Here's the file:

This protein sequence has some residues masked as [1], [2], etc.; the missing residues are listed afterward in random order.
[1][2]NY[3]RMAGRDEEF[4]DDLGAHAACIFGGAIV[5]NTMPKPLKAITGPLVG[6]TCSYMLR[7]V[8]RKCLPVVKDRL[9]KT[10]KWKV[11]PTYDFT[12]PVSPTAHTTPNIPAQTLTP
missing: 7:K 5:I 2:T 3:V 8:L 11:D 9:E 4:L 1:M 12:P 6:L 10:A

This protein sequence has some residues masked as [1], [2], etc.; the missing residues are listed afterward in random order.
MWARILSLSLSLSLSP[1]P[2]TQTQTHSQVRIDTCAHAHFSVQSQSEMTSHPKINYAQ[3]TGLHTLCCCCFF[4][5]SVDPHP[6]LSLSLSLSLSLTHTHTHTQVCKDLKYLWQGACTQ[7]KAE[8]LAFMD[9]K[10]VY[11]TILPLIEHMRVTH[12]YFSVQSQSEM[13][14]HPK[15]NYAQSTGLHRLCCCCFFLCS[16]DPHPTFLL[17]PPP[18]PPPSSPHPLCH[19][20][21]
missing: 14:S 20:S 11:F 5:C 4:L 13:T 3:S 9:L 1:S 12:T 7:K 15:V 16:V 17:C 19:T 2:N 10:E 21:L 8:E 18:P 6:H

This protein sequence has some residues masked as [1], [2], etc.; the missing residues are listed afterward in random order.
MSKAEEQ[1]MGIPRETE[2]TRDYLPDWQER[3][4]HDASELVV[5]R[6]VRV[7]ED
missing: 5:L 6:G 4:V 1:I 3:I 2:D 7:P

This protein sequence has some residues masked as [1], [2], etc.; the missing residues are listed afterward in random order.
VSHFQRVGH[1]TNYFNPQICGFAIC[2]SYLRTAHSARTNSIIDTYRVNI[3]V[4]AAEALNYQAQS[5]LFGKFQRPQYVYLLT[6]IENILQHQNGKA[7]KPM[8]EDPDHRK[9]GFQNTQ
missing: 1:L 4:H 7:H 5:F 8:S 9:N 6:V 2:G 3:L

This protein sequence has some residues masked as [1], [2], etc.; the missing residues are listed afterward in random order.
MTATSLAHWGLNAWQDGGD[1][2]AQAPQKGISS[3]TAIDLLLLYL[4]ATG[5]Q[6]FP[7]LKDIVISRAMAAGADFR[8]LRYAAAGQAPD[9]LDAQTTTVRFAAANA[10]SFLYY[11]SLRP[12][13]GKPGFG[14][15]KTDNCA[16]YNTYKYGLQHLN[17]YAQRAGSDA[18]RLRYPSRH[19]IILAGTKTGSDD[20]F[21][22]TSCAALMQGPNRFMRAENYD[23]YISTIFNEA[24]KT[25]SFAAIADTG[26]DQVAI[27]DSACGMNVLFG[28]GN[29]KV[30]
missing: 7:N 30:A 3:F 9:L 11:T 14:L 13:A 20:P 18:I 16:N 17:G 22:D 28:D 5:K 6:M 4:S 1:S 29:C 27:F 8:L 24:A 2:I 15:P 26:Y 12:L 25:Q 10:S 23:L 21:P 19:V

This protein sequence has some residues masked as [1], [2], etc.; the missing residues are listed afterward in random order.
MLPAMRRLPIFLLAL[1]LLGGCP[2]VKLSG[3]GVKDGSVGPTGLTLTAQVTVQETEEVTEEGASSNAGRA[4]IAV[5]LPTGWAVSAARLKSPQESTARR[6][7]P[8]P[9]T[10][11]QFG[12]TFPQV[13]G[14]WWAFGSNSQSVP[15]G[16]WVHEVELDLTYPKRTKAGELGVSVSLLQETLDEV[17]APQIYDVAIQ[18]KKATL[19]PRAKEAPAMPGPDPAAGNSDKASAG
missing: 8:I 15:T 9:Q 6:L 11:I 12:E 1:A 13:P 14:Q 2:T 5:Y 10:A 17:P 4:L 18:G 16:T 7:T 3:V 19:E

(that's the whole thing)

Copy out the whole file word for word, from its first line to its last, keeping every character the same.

This protein sequence has some residues masked as [1], [2], etc.; the missing residues are listed afterward in random order.
[1][2]NY[3]RMAGRDEEF[4]DDLGAHAACIFGGAIV[5]NTMPKPLKAITGPLVG[6]TCSYMLR[7]V[8]RKCLPVVKDRL[9]KT[10]KWKV[11]PTYDFT[12]PVSPTAHTTPNIPAQTLTP
missing: 7:K 5:I 2:T 3:V 8:L 11:D 9:E 4:L 1:M 12:P 6:L 10:A

This protein sequence has some residues masked as [1], [2], etc.; the missing residues are listed afterward in random order.
MWARILSLSLSLSLSP[1]P[2]TQTQTHSQVRIDTCAHAHFSVQSQSEMTSHPKINYAQ[3]TGLHTLCCCCFF[4][5]SVDPHP[6]LSLSLSLSLSLTHTHTHTQVCKDLKYLWQGACTQ[7]KAE[8]LAFMD[9]K[10]VY[11]TILPLIEHMRVTH[12]YFSVQSQSEM[13][14]HPK[15]NYAQSTGLHRLCCCCFFLCS[16]DPHPTFLL[17]PPP[18]PPPSSPHPLCH[19][20][21]
missing: 14:S 20:S 11:F 5:C 4:L 13:T 3:S 9:L 1:S 12:T 7:K 15:V 16:V 17:C 19:T 2:N 10:E 21:L 8:E 18:P 6:H

This protein sequence has some residues masked as [1], [2], etc.; the missing residues are listed afterward in random order.
MSKAEEQ[1]MGIPRETE[2]TRDYLPDWQER[3][4]HDASELVV[5]R[6]VRV[7]ED
missing: 5:L 6:G 4:V 1:I 3:I 2:D 7:P

This protein sequence has some residues masked as [1], [2], etc.; the missing residues are listed afterward in random order.
VSHFQRVGH[1]TNYFNPQICGFAIC[2]SYLRTAHSARTNSIIDTYRVNI[3]V[4]AAEALNYQAQS[5]LFGKFQRPQYVYLLT[6]IENILQHQNGKA[7]KPM[8]EDPDHRK[9]GFQNTQ
missing: 1:L 4:H 7:H 5:F 8:S 9:N 6:V 2:G 3:L

This protein sequence has some residues masked as [1], [2], etc.; the missing residues are listed afterward in random order.
MTATSLAHWGLNAWQDGGD[1][2]AQAPQKGISS[3]TAIDLLLLYL[4]ATG[5]Q[6]FP[7]LKDIVISRAMAAGADFR[8]LRYAAAGQAPD[9]LDAQTTTVRFAAANA[10]SFLYY[11]SLRP[12][13]GKPGFG[14][15]KTDNCA[16]YNTYKYGLQHLN[17]YAQRAGSDA[18]RLRYPSRH[19]IILAGTKTGSDD[20]F[21][22]TSCAALMQGPNRFMRAENYD[23]YISTIFNEA[24]KT[25]SFAAIADTG[26]DQVAI[27]DSACGMNVLFG[28]GN[29]KV[30]
missing: 7:N 30:A 3:F 9:L 11:T 14:L 13:A 20:P 18:I 16:N 17:G 22:D 28:D 5:K 6:M 4:S 1:S 29:C 27:F 8:L 24:A 2:I 15:P 26:Y 12:L 25:Q 10:S 23:L 21:P 19:V

This protein sequence has some residues masked as [1], [2], etc.; the missing residues are listed afterward in random order.
MLPAMRRLPIFLLAL[1]LLGGCP[2]VKLSG[3]GVKDGSVGPTGLTLTAQVTVQETEEVTEEGASSNAGRA[4]IAV[5]LPTGWAVSAARLKSPQESTARR[6][7]P[8]P[9]T[10][11]QFG[12]TFPQV[13]G[14]WWAFGSNSQSVP[15]G[16]WVHEVELDLTYPKRTKAGELGVSVSLLQETLDEV[17]APQIYDVAIQ[18]KKATL[19]PRAKEAPAMPGPDPAAGNSDKASAG
missing: 8:I 15:T 9:Q 6:L 11:I 12:E 1:A 13:P 14:Q 2:T 5:Y 10:A 17:P 4:L 18:G 16:T 7:T 3:V 19:E